In September, the Texas Supreme Court was scheduled to hear oral argument in the case of Marsh USA Inc. v. Cook. Marsh had granted its employee Cook stock options, with the requirement that he sign a non-compete/non-solicitation agreement in order to exercise them. Cook signed the agreement, exercised the stock options, and then left in 2007 to begin working for a competitor contrary to the agreement. While Marsh argued that simply offering stock options to a key employee like Cook gives rise to an interest in protecting the company’s goodwill, the Dallas Court of Appeals rejected that argument. The appellate court distinguished between an incentive that benefits a business’ goodwill and one that actually gives rise to the interest in prohibiting an employee from competing. In short, the Dallas Court of Appeals said cash or stock alone won’t get you a valid non-compete.
However, the very fact that the Texas Supreme Court agreed to hear the case has legal observers convinced that change is in the air. Accordingly to attorney Maslanka, who frequently litigates non-compete agreements on behalf of employers, a Supreme Court reversal of the Dallas Court of Appeals’ holding would represent “a radical, radical change in Texas law.” For Maslanka, the idea of companies being able to essentially buy a non-compete is a troubling one. “The movement of talent is vital to a vibrant economy, and this will stifle that movement,” he says. Marsh and its supporters, on the other hand, claim that the Dallas appeals court decision “creates an environment hostile to economic development” and warn that “employers like Marsh, whose goodwill exists in the form of customer relationships, may have to consider relocating to states that clearly and consistently protect goodwill.”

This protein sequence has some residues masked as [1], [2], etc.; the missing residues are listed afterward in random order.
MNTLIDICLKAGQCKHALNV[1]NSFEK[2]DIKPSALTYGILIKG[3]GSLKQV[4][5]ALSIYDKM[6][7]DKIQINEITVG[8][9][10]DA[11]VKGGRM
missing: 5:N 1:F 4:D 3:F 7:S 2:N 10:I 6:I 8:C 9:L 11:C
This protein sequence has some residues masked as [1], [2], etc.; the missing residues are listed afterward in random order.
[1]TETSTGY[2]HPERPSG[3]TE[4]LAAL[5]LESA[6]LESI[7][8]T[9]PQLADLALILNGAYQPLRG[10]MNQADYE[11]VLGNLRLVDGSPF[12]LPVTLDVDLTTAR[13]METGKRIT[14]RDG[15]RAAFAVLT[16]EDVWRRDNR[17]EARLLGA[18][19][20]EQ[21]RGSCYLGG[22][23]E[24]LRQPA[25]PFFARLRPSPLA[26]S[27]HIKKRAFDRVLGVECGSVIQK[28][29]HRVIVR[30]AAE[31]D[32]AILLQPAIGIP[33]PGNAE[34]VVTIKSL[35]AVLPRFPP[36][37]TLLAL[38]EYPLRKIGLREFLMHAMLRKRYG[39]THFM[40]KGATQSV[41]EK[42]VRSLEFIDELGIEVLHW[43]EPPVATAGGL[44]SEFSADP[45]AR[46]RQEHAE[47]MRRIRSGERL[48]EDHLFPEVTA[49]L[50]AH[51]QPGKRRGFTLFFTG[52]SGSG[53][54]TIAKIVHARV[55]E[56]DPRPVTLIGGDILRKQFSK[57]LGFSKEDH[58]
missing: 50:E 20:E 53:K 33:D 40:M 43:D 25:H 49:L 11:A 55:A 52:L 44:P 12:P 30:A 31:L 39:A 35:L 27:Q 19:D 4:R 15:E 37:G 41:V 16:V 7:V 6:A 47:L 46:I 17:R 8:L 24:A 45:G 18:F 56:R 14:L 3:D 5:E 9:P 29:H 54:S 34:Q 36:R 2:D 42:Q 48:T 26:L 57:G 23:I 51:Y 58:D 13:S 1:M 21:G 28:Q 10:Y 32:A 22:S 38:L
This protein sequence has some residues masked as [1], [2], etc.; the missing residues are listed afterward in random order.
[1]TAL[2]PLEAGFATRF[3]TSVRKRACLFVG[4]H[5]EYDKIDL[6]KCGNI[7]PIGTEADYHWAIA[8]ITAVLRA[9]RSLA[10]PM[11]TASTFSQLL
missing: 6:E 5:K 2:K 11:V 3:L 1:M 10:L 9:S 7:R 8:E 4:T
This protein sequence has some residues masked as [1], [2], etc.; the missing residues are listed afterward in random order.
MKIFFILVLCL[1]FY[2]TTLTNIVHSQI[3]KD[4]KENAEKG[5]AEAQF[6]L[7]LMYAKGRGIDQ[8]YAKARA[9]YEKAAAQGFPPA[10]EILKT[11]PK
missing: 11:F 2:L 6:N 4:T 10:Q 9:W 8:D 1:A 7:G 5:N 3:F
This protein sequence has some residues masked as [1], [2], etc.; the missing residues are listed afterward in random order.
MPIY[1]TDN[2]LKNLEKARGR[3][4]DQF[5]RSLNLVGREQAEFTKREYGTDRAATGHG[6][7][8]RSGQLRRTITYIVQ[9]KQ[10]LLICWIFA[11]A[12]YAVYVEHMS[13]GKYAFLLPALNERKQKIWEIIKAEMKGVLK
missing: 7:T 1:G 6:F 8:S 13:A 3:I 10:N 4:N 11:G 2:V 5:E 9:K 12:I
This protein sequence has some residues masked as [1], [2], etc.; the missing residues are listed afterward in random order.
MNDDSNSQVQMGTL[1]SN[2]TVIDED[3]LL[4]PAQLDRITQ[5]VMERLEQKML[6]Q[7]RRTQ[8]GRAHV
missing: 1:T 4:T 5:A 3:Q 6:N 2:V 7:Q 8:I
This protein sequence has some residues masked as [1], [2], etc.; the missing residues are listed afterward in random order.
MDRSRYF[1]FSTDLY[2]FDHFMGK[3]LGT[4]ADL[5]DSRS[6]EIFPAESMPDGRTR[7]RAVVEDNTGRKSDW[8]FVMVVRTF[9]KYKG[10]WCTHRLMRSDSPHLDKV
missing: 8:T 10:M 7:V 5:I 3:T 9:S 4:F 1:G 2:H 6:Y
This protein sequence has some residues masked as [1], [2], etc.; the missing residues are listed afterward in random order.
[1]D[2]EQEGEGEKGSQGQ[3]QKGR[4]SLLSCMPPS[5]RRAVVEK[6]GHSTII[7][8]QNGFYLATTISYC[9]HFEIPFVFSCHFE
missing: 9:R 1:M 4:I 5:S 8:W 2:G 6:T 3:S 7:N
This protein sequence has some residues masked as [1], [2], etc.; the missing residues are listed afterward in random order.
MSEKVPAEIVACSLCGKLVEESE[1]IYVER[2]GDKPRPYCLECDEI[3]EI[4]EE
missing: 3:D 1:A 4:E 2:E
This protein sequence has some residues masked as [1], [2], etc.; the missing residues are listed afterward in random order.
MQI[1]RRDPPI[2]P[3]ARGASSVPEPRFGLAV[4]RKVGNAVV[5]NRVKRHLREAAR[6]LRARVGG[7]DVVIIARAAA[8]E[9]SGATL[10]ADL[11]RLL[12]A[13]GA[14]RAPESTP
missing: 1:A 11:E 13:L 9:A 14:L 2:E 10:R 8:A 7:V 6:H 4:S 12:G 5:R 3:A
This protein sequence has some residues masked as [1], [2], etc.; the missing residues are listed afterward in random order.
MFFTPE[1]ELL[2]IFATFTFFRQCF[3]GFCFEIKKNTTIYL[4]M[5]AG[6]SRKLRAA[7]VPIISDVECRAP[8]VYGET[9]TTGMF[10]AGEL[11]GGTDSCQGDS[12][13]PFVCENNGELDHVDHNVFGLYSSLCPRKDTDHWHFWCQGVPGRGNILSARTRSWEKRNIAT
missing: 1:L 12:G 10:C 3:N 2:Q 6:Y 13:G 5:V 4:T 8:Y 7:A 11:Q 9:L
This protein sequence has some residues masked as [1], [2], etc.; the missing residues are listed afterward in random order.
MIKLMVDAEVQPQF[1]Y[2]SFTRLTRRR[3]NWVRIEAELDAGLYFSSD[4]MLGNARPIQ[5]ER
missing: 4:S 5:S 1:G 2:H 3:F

A decision likely won’t be issued by the Supreme Court until early 2011. In the meantime, employers can only speculate on whether the Court’s advice to employees will be, “Take the money, and don’t run.”
John. G. Browning is a partner at the law firm of Thompson Coe Cousins & Irons in Dallas, and an award-winning journalist. His book The Lawyer’s Guide to Social Networking will be published this year.